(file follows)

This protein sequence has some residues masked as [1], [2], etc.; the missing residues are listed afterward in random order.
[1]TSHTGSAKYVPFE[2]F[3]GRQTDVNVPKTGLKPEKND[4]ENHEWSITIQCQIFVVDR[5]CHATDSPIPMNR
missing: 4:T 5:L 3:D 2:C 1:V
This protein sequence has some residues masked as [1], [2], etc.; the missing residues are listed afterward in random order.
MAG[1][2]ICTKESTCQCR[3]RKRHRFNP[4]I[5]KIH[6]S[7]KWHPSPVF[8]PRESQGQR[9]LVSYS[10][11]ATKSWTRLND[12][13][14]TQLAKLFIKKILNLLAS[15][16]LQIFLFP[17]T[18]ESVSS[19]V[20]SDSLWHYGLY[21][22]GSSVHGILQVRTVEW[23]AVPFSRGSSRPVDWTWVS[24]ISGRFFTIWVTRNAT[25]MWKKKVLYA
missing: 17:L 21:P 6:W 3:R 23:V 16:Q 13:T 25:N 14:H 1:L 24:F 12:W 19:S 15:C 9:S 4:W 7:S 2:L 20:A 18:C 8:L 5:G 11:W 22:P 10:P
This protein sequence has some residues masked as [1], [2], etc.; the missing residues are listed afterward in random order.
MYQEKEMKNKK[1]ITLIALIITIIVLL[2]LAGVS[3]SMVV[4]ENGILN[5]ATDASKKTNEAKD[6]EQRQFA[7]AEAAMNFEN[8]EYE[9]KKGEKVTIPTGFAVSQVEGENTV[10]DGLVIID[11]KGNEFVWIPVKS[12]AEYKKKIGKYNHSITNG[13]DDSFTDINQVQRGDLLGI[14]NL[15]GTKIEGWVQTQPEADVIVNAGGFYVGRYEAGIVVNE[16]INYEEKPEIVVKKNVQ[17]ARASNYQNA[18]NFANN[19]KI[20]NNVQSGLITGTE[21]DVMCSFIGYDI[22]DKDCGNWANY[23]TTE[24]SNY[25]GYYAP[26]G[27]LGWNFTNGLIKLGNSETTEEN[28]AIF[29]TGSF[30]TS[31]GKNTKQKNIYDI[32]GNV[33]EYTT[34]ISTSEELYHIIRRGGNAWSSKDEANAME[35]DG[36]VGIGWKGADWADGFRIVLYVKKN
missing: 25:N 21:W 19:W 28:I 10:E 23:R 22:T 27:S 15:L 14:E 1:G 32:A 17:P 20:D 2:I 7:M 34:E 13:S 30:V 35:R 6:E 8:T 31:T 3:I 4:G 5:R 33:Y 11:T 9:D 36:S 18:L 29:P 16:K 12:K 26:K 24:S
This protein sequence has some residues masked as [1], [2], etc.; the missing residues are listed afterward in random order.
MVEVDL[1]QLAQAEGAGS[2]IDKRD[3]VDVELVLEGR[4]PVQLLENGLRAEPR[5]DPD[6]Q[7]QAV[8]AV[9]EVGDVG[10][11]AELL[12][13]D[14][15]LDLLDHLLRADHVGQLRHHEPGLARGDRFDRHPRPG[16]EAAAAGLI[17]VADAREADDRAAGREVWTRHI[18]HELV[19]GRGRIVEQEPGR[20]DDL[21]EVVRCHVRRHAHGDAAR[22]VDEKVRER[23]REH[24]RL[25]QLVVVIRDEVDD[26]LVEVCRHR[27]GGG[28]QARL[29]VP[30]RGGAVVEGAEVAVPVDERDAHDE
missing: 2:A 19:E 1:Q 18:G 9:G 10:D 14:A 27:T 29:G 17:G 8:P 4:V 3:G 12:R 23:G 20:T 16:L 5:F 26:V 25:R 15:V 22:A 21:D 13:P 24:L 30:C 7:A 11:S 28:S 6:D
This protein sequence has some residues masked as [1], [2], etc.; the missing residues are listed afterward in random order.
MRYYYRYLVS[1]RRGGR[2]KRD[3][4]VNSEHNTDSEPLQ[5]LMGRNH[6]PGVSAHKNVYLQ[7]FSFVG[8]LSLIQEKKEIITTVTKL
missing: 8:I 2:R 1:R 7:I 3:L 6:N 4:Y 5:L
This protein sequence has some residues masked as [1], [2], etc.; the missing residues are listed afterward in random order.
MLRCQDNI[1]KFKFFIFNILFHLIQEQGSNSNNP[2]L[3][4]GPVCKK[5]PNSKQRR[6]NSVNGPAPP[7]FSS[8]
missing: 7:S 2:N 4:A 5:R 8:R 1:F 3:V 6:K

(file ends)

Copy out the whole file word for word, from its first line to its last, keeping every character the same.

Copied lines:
This protein sequence has some residues masked as [1], [2], etc.; the missing residues are listed afterward in random order.
[1]TSHTGSAKYVPFE[2]F[3]GRQTDVNVPKTGLKPEKND[4]ENHEWSITIQCQIFVVDR[5]CHATDSPIPMNR
missing: 4:T 5:L 3:D 2:C 1:V
This protein sequence has some residues masked as [1], [2], etc.; the missing residues are listed afterward in random order.
MAG[1][2]ICTKESTCQCR[3]RKRHRFNP[4]I[5]KIH[6]S[7]KWHPSPVF[8]PRESQGQR[9]LVSYS[10][11]ATKSWTRLND[12][13][14]TQLAKLFIKKILNLLAS[15][16]LQIFLFP[17]T[18]ESVSS[19]V[20]SDSLWHYGLY[21][22]GSSVHGILQVRTVEW[23]AVPFSRGSSRPVDWTWVS[24]ISGRFFTIWVTRNAT[25]MWKKKVLYA
missing: 17:L 21:P 6:W 3:R 23:V 16:Q 13:T 25:N 14:H 1:L 24:F 12:W 19:S 15:C 9:S 4:W 7:S 2:L 20:A 18:C 8:L 5:G 11:W 22:P 10:P
This protein sequence has some residues masked as [1], [2], etc.; the missing residues are listed afterward in random order.
MYQEKEMKNKK[1]ITLIALIITIIVLL[2]LAGVS[3]SMVV[4]ENGILN[5]ATDASKKTNEAKD[6]EQRQFA[7]AEAAMNFEN[8]EYE[9]KKGEKVTIPTGFAVSQVEGENTV[10]DGLVIID[11]KGNEFVWIPVKS[12]AEYKKKIGKYNHSITNG[13]DDSFTDINQVQRGDLLGI[14]NL[15]GTKIEGWVQTQPEADVIVNAGGFYVGRYEAGIVVNE[16]INYEEKPEIVVKKNVQ[17]ARASNYQNA[18]NFANN[19]KI[20]NNVQSGLITGTE[21]DVMCSFIGYDI[22]DKDCGNWANY[23]TTE[24]SNY[25]GYYAP[26]G[27]LGWNFTNGLIKLGNSETTEEN[28]AIF[29]TGSF[30]TS[31]GKNTKQKNIYDI[32]GNV[33]EYTT[34]ISTSEELYHIIRRGGNAWSSKDEANAME[35]DG[36]VGIGWKGADWADGFRIVLYVKKN
missing: 25:N 21:W 19:W 28:I 10:E 23:R 22:T 27:S 15:L 14:E 1:G 32:A 17:P 20:D 2:I 7:M 34:E 13:S 30:V 35:R 6:E 8:T 31:T 3:I 4:G 5:R 33:Y 11:T 9:D 36:S 18:L 29:P 16:K 12:K 26:K 24:S
This protein sequence has some residues masked as [1], [2], etc.; the missing residues are listed afterward in random order.
MVEVDL[1]QLAQAEGAGS[2]IDKRD[3]VDVELVLEGR[4]PVQLLENGLRAEPR[5]DPD[6]Q[7]QAV[8]AV[9]EVGDVG[10][11]AELL[12][13]D[14][15]LDLLDHLLRADHVGQLRHHEPGLARGDRFDRHPRPG[16]EAAAAGLI[17]VADAREADDRAAGREVWTRHI[18]HELV[19]GRGRIVEQEPGR[20]DDL[21]EVVRCHVRRHAHGDAAR[22]VDEKVRER[23]REH[24]RL[25]QLVVVIRDEVDD[26]LVEVCRHR[27]GGG[28]QARL[29]VP[30]RGGAVVEGAEVAVPVDERDAHDE
missing: 2:A 19:E 1:Q 18:G 9:G 10:D 14:A 27:T 29:G 17:G 8:P 4:V 3:G 12:R 23:G 20:T 16:L 5:F 26:V 25:R 15:V 22:A 21:D 13:P 24:L 30:C 7:A 11:S 28:S 6:D
This protein sequence has some residues masked as [1], [2], etc.; the missing residues are listed afterward in random order.
MRYYYRYLVS[1]RRGGR[2]KRD[3][4]VNSEHNTDSEPLQ[5]LMGRNH[6]PGVSAHKNVYLQ[7]FSFVG[8]LSLIQEKKEIITTVTKL
missing: 8:I 2:R 1:R 7:I 3:L 6:N 4:Y 5:L
This protein sequence has some residues masked as [1], [2], etc.; the missing residues are listed afterward in random order.
MLRCQDNI[1]KFKFFIFNILFHLIQEQGSNSNNP[2]L[3][4]GPVCKK[5]PNSKQRR[6]NSVNGPAPP[7]FSS[8]
missing: 7:S 2:N 4:A 5:R 8:R 1:F 3:V 6:K